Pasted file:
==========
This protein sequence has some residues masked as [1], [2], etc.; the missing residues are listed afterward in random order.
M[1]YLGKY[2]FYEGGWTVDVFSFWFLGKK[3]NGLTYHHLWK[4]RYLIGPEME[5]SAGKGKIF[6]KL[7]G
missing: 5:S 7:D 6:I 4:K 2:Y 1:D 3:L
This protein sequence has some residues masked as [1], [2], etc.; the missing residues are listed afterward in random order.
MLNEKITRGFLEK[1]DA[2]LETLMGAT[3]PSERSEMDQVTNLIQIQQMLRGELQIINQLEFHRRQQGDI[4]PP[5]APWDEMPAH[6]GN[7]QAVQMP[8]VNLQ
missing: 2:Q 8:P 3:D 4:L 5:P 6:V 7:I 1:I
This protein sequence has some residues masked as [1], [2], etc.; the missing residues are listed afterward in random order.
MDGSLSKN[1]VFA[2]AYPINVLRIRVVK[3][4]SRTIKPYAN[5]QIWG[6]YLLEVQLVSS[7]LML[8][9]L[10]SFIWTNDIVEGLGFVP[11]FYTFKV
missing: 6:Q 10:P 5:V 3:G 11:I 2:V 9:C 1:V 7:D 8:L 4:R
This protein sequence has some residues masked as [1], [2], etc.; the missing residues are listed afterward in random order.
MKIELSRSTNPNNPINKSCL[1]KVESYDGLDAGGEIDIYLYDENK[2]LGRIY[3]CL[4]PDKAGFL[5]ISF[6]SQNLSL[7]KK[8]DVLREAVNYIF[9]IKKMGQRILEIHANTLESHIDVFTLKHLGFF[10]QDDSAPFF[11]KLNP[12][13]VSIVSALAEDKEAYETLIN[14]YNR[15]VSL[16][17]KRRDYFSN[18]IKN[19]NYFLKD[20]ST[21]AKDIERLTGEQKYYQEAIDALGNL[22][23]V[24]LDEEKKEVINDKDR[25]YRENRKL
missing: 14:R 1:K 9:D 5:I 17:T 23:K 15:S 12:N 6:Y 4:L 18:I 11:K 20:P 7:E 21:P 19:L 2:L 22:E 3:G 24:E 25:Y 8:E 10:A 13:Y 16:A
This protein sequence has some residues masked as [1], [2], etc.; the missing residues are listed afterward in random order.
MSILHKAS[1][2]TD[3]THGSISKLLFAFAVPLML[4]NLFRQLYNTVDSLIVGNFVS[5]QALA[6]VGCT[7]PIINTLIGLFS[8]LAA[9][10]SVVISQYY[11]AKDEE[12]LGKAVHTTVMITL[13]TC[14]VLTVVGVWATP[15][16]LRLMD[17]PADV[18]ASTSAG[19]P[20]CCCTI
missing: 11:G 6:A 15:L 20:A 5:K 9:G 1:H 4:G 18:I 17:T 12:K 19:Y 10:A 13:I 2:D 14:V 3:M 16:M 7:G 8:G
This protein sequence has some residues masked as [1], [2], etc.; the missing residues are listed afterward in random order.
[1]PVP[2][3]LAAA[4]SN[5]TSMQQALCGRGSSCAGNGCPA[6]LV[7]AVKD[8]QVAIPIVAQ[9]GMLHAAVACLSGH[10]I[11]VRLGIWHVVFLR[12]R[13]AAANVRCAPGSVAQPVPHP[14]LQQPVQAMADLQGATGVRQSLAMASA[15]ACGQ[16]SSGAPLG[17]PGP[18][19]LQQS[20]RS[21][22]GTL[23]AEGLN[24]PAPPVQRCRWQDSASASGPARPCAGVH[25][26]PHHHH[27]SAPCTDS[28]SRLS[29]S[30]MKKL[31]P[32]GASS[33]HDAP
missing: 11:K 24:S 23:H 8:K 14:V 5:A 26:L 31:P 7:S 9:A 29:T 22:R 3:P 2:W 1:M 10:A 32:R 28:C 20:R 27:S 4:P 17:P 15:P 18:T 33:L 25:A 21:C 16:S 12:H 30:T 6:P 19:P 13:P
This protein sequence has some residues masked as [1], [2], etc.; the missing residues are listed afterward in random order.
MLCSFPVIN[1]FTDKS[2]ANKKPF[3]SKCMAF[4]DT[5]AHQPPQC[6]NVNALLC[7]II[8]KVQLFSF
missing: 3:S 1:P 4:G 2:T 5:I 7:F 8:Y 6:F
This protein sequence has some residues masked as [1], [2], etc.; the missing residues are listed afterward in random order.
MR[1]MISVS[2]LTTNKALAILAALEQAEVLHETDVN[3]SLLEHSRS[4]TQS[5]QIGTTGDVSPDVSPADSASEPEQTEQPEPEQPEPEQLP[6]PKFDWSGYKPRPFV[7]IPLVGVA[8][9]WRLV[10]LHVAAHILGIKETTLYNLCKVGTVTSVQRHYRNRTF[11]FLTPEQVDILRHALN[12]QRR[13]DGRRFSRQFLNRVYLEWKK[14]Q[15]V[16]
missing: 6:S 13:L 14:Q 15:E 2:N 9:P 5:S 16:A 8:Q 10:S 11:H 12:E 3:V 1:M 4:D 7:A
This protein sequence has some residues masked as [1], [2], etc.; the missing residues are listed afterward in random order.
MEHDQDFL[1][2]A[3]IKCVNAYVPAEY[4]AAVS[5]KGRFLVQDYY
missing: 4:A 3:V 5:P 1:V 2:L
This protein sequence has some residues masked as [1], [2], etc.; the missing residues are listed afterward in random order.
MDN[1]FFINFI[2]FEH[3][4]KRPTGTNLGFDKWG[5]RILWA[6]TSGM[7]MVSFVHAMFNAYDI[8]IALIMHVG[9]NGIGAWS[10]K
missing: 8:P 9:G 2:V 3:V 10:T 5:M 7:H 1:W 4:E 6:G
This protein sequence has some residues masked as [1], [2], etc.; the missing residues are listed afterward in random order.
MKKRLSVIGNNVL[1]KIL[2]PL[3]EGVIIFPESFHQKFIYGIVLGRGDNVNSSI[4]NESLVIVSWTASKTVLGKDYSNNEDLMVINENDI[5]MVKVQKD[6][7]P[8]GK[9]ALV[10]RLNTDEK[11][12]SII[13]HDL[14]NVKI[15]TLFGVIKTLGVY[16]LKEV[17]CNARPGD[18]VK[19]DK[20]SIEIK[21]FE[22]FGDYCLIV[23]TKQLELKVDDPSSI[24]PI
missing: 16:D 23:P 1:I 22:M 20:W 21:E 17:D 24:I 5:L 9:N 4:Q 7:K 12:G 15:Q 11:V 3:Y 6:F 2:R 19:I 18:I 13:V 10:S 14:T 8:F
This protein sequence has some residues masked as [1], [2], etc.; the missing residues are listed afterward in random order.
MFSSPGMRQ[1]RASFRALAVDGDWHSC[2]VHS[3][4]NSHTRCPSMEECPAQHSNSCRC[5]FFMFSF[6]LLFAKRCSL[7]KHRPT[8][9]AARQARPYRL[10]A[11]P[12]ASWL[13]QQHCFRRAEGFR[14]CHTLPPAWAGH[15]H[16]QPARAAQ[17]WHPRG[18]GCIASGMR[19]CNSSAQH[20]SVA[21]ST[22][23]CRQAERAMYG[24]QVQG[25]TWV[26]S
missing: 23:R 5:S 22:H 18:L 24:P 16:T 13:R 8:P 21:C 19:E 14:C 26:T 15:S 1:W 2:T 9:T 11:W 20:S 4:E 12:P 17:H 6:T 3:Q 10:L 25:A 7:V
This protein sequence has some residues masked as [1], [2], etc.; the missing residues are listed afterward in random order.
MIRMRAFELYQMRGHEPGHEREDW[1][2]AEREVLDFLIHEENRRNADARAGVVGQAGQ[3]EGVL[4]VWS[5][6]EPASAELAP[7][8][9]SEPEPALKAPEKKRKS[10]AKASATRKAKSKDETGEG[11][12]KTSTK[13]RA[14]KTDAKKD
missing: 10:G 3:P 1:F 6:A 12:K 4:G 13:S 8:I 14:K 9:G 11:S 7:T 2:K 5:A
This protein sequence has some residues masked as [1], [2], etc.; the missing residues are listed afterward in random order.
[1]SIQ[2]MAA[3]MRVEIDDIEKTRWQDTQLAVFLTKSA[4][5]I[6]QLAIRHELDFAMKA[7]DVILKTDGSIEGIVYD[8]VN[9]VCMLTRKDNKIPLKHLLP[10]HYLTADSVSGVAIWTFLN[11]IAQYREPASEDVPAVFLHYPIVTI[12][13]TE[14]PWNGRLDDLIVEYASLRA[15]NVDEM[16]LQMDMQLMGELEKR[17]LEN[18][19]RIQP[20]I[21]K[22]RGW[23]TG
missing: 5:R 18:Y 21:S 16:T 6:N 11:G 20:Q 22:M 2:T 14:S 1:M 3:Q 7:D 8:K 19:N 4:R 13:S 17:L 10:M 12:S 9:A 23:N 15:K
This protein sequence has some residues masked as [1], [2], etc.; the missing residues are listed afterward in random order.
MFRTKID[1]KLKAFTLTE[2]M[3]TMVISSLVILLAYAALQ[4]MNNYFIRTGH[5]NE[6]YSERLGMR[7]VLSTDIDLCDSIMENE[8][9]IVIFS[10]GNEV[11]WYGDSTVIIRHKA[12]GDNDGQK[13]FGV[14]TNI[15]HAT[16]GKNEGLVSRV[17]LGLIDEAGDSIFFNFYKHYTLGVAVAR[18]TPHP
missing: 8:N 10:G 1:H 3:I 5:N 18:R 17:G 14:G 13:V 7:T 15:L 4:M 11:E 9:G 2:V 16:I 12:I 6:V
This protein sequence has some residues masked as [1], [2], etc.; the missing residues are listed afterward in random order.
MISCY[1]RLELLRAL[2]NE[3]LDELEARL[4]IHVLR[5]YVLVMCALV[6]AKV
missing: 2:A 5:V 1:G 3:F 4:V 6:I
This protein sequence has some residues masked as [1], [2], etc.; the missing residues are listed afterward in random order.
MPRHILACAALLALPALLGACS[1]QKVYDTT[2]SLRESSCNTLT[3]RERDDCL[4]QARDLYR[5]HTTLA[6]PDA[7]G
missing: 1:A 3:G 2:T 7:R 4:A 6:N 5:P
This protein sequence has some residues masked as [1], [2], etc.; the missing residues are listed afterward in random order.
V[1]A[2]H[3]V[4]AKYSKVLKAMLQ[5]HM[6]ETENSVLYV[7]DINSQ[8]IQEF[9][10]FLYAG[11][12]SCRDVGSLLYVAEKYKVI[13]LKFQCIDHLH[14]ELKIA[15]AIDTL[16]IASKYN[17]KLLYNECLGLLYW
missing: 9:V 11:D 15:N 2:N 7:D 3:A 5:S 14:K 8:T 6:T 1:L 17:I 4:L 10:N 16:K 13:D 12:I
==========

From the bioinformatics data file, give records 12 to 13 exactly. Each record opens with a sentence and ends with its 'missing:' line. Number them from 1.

This protein sequence has some residues masked as [1], [2], etc.; the missing residues are listed afterward in random order.
MFSSPGMRQ[1]RASFRALAVDGDWHSC[2]VHS[3][4]NSHTRCPSMEECPAQHSNSCRC[5]FFMFSF[6]LLFAKRCSL[7]KHRPT[8][9]AARQARPYRL[10]A[11]P[12]ASWL[13]QQHCFRRAEGFR[14]CHTLPPAWAGH[15]H[16]QPARAAQ[17]WHPRG[18]GCIASGMR[19]CNSSAQH[20]SVA[21]ST[22][23]CRQAERAMYG[24]QVQG[25]TWV[26]S
missing: 23:R 5:S 22:H 18:L 24:P 16:T 13:R 8:P 21:C 19:E 14:C 26:T 15:S 1:W 2:T 9:T 11:W 20:S 4:E 12:P 17:H 6:T 3:Q 10:L 25:A 7:V
This protein sequence has some residues masked as [1], [2], etc.; the missing residues are listed afterward in random order.
MIRMRAFELYQMRGHEPGHEREDW[1][2]AEREVLDFLIHEENRRNADARAGVVGQAGQ[3]EGVL[4]VWS[5][6]EPASAELAP[7][8][9]SEPEPALKAPEKKRKS[10]AKASATRKAKSKDETGEG[11][12]KTSTK[13]RA[14]KTDAKKD
missing: 10:G 3:P 1:F 6:A 12:K 4:G 13:S 8:I 14:K 9:G 11:S 7:T 2:K 5:A